Tuesday, 27 July 2010 19:29

A New Spin on Bank Fraud: Banks Defrauding Their Investors, Auditors and Regulators, Which Also Helps Delinquent Mortgagees

Last week, I made clear to my readers and subscribers that the bank malaise is not over, despite what may appear to be encouraging moves by the executive staff. Housing prices are still on their way down, save temporary blips from government bubble blowing and the outright concealment of non-performing assets by banks, see Anecdotal Evidence That Banks Are Hiding Depressed High End Real Estate. Now, many may see this as consipiracty theory, which is why I always included hard analysis behind my posts. After a Careful Review of JP Morgan’s Earnings Release, I Must Ask – “What the Hell Are Those Boys Over at JP Morgan Thinking????”

The boys over there at the "Morgan' appear to be partying like it was 1999, releasing all types of reserves and provisions (which coincidentally padded a very weak earnings quarter) as if I didn't make it "Very Clear In March, US Housing Has a Way to Fall":

Well, here is some additional evidence which shows how banks are producing those positive sloping credit metrics... They are fudging the delinquency reporting. Reference this note from a fellow BoomBustBlogger:

Hello Reggie,

I'm a big fan of your blog and greatly appreciate your diligent efforts in effectively educating your readers while exposing the the biggest heist ever perpetrated on the American Public by Wall Street.  I know you are the most up to date person out there when it comes to the scams the banks are running but I wasn't sure if you knew of a specific scam that they have been running on the mortgage side of their business. I'm hoping you can be the voice that warns people of a new type of fraud which the banks are perpetrating in broad day light.

I have been a Mortgage Banker for the last 18 years. I also follow the markets and particularly the banking sector with great interest.  While reviewing the Banks most recent quarterly earnings, the common theme evident in all of their disclosures was that their delinquency rates had dropped dramatically and hence they were lowering their loan loss reserves.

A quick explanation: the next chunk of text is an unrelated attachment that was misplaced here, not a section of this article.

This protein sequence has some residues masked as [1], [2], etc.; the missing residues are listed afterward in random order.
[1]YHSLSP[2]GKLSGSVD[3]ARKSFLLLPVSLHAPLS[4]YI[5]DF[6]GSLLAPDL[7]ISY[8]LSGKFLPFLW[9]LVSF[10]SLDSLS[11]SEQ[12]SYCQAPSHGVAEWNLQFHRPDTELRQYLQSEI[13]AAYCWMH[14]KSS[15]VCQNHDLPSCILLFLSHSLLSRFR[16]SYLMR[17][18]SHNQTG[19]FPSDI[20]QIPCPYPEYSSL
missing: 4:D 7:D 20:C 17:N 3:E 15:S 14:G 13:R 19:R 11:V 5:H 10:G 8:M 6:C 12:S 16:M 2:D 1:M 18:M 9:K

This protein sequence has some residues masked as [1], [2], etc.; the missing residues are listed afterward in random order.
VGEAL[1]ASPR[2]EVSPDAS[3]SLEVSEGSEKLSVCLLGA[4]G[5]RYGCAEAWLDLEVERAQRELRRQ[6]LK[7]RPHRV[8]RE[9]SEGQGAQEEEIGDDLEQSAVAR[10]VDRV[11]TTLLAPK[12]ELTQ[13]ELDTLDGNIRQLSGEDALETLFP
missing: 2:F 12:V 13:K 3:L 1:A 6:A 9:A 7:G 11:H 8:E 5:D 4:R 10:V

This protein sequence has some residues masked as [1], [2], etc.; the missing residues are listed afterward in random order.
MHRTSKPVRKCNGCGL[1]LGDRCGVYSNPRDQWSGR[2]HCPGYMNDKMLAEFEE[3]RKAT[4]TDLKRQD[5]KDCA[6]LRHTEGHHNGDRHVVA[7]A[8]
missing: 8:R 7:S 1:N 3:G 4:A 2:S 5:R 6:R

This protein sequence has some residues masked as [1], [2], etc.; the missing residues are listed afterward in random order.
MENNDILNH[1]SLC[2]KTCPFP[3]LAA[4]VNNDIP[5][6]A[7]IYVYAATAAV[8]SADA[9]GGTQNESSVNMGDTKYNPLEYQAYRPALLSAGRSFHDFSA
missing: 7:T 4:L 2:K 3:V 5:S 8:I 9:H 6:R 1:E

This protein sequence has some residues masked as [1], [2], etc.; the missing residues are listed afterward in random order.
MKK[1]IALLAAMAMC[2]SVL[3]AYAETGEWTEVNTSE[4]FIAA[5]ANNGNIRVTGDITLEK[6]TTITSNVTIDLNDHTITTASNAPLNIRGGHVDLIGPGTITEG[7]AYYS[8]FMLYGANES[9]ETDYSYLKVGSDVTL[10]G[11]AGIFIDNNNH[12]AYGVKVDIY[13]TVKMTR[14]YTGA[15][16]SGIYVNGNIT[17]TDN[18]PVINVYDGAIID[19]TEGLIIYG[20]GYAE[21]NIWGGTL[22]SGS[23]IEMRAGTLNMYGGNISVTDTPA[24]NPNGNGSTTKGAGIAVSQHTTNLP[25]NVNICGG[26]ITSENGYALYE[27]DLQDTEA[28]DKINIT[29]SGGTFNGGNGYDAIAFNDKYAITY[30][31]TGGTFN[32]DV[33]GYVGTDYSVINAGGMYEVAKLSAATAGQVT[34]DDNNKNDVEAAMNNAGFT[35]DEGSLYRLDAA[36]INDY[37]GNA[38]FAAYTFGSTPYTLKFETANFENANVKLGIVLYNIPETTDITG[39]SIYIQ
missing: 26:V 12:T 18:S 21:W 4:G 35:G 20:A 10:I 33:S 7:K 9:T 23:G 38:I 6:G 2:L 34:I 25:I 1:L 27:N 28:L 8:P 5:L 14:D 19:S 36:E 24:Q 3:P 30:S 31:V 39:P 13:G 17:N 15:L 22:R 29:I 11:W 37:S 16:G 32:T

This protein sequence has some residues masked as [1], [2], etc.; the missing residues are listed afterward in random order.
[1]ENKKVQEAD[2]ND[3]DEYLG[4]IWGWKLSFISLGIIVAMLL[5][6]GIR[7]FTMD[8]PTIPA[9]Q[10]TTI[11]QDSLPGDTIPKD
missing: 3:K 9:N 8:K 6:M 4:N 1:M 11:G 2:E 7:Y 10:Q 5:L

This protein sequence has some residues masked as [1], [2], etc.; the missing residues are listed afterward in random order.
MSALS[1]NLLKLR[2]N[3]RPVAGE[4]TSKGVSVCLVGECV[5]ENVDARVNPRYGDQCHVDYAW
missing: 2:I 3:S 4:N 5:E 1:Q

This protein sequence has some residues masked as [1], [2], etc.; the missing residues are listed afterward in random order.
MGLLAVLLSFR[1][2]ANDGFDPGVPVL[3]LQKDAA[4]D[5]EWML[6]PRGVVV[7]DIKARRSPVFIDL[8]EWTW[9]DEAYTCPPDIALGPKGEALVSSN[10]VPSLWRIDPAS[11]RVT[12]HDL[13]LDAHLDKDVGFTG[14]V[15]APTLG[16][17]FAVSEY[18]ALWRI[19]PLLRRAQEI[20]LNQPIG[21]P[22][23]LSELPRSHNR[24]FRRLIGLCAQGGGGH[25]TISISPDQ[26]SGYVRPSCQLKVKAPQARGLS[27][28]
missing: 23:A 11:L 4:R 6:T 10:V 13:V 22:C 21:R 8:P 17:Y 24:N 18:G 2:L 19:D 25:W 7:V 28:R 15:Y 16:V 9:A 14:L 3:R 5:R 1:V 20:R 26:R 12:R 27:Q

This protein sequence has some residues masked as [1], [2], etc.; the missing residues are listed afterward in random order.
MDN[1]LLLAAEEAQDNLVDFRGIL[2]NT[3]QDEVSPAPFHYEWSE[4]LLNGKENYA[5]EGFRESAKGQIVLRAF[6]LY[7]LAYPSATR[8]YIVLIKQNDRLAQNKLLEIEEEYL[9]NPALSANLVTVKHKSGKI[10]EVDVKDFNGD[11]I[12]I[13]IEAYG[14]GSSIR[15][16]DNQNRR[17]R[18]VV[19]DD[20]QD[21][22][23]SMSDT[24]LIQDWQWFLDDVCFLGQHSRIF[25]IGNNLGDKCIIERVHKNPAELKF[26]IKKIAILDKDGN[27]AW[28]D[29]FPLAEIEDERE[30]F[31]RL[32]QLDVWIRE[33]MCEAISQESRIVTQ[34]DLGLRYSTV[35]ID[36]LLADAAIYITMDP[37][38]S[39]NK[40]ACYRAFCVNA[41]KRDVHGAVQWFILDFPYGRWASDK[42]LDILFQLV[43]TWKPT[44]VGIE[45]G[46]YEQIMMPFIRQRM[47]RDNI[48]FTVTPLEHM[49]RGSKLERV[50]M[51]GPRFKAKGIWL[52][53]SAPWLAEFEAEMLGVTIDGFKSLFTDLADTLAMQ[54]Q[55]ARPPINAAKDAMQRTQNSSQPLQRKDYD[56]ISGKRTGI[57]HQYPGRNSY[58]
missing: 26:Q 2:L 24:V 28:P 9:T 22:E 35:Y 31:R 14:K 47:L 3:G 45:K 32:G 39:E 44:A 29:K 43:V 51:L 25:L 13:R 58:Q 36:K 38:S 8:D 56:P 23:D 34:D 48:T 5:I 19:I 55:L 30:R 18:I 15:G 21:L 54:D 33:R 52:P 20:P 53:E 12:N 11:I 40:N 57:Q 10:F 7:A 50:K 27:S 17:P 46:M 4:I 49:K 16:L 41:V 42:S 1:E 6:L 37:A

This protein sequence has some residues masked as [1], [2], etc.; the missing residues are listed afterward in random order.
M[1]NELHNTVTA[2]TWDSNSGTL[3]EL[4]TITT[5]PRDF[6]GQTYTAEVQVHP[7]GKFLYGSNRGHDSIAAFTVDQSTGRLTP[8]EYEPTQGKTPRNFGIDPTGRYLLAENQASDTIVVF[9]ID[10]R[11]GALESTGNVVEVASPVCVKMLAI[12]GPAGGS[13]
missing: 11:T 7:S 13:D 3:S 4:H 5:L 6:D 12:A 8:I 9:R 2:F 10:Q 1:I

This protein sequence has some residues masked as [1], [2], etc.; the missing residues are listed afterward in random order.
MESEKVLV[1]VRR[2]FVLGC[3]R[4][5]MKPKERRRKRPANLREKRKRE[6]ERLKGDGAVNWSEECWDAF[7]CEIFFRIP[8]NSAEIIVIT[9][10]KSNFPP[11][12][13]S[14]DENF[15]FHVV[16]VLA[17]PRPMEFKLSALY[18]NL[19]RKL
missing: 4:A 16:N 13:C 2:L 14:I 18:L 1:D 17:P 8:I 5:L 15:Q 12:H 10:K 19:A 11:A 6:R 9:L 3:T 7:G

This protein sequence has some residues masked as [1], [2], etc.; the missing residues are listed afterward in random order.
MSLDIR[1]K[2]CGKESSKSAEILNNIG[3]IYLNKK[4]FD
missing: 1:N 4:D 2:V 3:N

Meanwhile, I have repeatedly come across delinquent and even defaulted loans which are not being properly reported by the loan servicers to the credit bureaus.

As an example, I recently came across a new mortgage client who was referred to me and I thought I'd share it with you for a potential story. These particular clients had a house which they were way upside down on, so last year they went ahead and purchased another house under an FHA loan with 3.5% down and immediately let the old, upside down house go into foreclosure thereafter.

These particular clients called me to see if they could refinance their new home's FHA loan to a lower rate. I told them that it would be near impossible because of the damage done to their credit by the foreclosure on the previous house. They were adamant that their scores were still in the high 670's and so I ran both of their credit reports. Sure enough, his middle score was a 674 and her score was a 678. When I looked at the previous mortgage, it showed as "FORECLOSED- NO DELINQUENCIES"!!! When I asked them they stated that they hadn't made a payment to the bank for more than a year prior to the foreclosure on their house.

Same is true for many loan modification cases that I have come across. While the banks are dragging out the process with the borrowers, who are living in the homes 100% mortgage free, their statements reflect the borrowers as being current every month.

Is that not just absolutely ridiculous!?!? This is blatant fraud!

While Bank CEO/CFOs are going on their quarterly calls and lying to investors about how they are reducing their loan loss reserves due to their delinquency rates being substantially lower, they are deliberately falsifying their credit ratings while foreclosing on homeowners.

What happens when these banks end up losing billions of dollars on all of these foreclosures after depleting their loan loss reserves? More of 2008 is what I imagine. Except their won't be any more bailouts.

I implore you to please feel free to contact me or any other sources you may have at your disposal to investigate this newest fraud being perpetrated against investors.  Should you be interested, I can forward you the above credit report for your review.

Investors should know what the heck is going on before they listen to analysts telling them that "this is a buying opportunity of a lifetime" while the banks are fudging their numbers. This is exactly how we got into this mess. Investment Banks pulling Repo 105 scams, not marking their books correctly, and so on.

Shame on them for defrauding investors and the Public the first time and causing the global credit crisis. Shame on us for sitting by and letting it happen again two years later while they wipe out millions more of investors retirement accounts and cause the next Great Depression.